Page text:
Commissioner Bulc talks investment in transport at regional conference in Sofia
On Thursday 23rd March, representatives of the Bulgarian Construction Chamber (BCC) attended a European conference on transport infrastructure in Sofia. At this occasion, representatives of the European Comission, the European Parliament and the European Investment Bank presented various possibilities for investing in the transport sector.
The main message of Commissioner for Transport Violeta Bulc was that EU’s financial grants will be focused only on projects for which other financial sources cannot be found, but which are important for the development of European Union. Member States who count on the current financial model of European subsidies have to develop capacity and to be ready to work with innovative financial instruments.
The Commissioner added that there is not enough public financing and simply combining it with private investment can help filling the investment gap for infrastructure, particularly for the Member States eligible for Cohesion Fund money. In particular, she promoted the benefits of combining the European Strategic Investment Fund (EFSI) with public funding.
The Chairperson of the EP Committee on Regional Development, Iskra Mihaylova, mentioned that for the period 2014-2020, EUR 70 billion had been provided for projects in the transport sector within the European Union.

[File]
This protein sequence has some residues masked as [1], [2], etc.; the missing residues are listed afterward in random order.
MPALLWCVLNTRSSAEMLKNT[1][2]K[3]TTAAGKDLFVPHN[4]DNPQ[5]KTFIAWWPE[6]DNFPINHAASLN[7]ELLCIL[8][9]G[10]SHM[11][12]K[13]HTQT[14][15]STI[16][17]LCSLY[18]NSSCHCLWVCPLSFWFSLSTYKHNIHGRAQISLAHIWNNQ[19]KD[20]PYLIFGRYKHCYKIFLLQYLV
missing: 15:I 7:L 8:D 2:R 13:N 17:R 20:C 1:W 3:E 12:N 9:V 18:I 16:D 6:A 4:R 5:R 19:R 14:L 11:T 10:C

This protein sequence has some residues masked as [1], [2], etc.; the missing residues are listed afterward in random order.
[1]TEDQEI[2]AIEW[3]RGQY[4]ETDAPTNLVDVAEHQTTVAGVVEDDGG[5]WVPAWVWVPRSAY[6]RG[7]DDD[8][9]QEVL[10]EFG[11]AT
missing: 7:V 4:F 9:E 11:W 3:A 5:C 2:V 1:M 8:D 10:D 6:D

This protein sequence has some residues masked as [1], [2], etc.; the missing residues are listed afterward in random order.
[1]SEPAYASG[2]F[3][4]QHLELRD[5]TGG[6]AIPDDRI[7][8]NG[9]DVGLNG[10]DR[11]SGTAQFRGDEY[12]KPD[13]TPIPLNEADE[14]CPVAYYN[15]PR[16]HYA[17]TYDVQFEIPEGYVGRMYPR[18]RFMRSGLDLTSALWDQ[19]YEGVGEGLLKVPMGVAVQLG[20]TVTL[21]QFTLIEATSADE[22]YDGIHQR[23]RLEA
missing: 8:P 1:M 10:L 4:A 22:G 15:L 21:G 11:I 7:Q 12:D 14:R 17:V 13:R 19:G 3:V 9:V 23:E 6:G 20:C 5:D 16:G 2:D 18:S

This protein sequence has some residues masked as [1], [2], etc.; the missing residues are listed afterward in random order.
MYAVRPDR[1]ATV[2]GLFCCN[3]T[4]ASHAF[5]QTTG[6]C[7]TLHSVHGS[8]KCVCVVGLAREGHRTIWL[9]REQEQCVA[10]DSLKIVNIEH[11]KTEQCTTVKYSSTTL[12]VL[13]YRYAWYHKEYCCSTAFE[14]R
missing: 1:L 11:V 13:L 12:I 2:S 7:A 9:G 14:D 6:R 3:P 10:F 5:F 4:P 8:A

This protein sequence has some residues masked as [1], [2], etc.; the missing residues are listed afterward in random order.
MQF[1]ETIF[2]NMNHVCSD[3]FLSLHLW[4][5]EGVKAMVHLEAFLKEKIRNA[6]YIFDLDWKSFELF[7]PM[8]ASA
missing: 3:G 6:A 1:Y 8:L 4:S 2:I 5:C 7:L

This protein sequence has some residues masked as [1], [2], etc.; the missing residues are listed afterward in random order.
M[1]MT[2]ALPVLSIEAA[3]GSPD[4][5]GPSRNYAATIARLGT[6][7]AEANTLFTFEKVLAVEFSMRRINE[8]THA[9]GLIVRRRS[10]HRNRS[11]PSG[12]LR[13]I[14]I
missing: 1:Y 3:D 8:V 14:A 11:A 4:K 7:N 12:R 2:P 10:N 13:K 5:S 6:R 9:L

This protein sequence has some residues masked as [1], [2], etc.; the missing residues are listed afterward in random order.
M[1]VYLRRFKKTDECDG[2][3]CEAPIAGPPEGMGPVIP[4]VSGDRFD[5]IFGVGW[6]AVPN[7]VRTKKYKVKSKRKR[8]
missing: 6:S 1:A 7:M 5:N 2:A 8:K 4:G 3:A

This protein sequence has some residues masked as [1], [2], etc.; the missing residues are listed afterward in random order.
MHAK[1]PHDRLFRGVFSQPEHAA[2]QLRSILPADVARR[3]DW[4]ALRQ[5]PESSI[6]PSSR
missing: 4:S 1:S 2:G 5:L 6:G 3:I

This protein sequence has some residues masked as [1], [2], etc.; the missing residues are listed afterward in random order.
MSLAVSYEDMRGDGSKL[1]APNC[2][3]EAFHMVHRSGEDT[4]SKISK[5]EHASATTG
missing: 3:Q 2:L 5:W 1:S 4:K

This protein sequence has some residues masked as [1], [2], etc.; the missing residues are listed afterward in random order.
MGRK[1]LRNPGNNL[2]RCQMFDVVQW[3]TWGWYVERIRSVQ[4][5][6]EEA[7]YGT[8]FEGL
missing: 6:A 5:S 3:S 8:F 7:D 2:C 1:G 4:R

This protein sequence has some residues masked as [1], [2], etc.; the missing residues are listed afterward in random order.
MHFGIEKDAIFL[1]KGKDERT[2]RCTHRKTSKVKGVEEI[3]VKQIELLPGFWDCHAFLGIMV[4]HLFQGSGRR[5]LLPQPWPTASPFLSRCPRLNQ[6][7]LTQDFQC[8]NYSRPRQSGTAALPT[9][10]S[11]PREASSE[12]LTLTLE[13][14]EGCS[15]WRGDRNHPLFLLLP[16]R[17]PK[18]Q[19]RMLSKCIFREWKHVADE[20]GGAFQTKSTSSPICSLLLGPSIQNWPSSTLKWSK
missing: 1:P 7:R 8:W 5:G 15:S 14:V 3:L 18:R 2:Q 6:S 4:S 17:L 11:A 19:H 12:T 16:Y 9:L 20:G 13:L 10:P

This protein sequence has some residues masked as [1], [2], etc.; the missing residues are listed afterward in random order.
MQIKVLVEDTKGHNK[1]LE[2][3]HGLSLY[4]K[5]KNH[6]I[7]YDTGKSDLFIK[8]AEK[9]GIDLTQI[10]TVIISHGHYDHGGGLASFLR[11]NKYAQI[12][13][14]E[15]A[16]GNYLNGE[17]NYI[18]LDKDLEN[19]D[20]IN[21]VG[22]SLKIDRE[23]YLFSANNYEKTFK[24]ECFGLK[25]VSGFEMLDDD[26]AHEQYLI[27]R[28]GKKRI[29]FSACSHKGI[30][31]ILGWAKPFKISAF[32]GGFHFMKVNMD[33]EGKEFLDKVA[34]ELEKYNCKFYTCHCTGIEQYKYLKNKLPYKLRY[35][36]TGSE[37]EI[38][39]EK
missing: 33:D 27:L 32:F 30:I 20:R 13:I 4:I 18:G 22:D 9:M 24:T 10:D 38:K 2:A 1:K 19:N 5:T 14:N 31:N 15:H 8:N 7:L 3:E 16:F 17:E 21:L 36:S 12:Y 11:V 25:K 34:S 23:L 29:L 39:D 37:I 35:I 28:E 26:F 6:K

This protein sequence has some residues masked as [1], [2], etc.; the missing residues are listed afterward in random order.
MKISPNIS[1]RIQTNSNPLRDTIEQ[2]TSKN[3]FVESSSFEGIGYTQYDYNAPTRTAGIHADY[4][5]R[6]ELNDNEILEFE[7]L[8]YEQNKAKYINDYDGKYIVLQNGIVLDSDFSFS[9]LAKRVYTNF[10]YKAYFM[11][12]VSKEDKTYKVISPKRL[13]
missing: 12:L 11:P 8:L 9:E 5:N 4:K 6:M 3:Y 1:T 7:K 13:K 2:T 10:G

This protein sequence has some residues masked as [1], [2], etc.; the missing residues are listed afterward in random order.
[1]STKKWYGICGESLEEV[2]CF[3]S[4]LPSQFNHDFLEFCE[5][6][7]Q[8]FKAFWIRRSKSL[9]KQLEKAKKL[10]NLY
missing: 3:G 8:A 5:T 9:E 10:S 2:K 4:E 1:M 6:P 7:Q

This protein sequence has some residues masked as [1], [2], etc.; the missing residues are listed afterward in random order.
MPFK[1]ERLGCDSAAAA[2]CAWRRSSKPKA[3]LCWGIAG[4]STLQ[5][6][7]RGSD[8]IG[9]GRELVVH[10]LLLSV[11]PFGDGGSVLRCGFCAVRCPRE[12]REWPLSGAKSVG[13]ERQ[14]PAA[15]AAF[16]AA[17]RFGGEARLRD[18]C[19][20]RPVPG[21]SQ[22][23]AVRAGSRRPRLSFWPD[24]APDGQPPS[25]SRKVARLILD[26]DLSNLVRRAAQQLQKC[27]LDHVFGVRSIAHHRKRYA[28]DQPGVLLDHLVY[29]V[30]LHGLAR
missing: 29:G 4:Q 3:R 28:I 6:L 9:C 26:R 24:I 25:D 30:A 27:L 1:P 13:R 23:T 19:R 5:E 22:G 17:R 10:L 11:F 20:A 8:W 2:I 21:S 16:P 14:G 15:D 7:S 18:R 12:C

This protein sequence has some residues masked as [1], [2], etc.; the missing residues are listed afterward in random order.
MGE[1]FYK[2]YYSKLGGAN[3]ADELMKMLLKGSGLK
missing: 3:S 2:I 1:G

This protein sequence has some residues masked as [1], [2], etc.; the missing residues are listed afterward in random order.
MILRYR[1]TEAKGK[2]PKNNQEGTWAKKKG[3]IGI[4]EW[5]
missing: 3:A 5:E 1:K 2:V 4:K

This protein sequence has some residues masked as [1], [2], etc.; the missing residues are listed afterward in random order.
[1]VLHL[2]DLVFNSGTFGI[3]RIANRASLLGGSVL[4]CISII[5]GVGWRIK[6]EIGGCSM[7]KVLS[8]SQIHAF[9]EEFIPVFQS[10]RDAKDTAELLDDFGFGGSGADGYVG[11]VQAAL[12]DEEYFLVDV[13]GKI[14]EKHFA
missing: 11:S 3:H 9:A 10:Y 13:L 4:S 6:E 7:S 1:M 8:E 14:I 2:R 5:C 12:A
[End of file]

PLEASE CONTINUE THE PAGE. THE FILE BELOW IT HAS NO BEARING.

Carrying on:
Joint Employment Report 2017: Main findings from key employment and social indicators
The EPSCO Council adopted the 2017 Joint Employment Report (JER), including the Scoreboard of key employment and social indicators. The JER takes a snapshot of the employment and social situation across the EU and highlights the extent of reforms carried out in the Member States over the previous year. The Scoreboard allows for the early detection of key employment and social problems and for the assessment of convergence or divergence patterns across countries. Since 2016, their situation is analysed through a methodology agreed by the Member States, which classifies them in seven groups, from “best performers” to “critical situations”.
Construction 2020 discussion on digitalisation
FIEC presented some of the challenges that lie ahead for the construction industry, both technical and practical, as the European Commission is considering with Construction 2020 stakeholders how best to support the uptake of digitalisation in the industry. Wilfred van Woudenberg from Royal BAM Group spoke on behalf of FIEC, highlighting some key issues, such as the cost of initial investment in BIM, the lack of knowledge and the fear factor and some more technical issues such as the lack of interoperability and open platforms. A presentation on 3D printing, by the General Manager of a small French enterprise, showed what is possible if companies can be allowed to experiment and develop and roll-out new processes, which will solve many productivity problems, creating new job opportunities, albeit for different kinds of skills, which are likely to attract young people into the industry. It was acknowledged that any regulatory framework which constrains innovation too much, could result in the opportunities being lost to less regulated countries outside of Europe. On the other hand, the inevitable trade-offs that will face the industry and policy makers need to be addressed now, so that solutions can be found.